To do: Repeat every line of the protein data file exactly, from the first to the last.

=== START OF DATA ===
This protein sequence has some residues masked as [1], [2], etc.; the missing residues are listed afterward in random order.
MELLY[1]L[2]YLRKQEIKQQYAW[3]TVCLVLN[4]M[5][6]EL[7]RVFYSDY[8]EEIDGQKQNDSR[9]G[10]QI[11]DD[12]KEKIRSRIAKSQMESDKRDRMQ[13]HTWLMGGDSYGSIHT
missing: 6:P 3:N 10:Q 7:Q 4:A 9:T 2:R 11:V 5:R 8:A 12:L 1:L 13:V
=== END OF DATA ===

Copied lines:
This protein sequence has some residues masked as [1], [2], etc.; the missing residues are listed afterward in random order.
MELLY[1]L[2]YLRKQEIKQQYAW[3]TVCLVLN[4]M[5][6]EL[7]RVFYSDY[8]EEIDGQKQNDSR[9]G[10]QI[11]DD[12]KEKIRSRIAKSQMESDKRDRMQ[13]HTWLMGGDSYGSIHT
missing: 6:P 3:N 10:Q 7:Q 4:A 9:T 2:R 11:V 5:R 8:A 12:L 1:L 13:V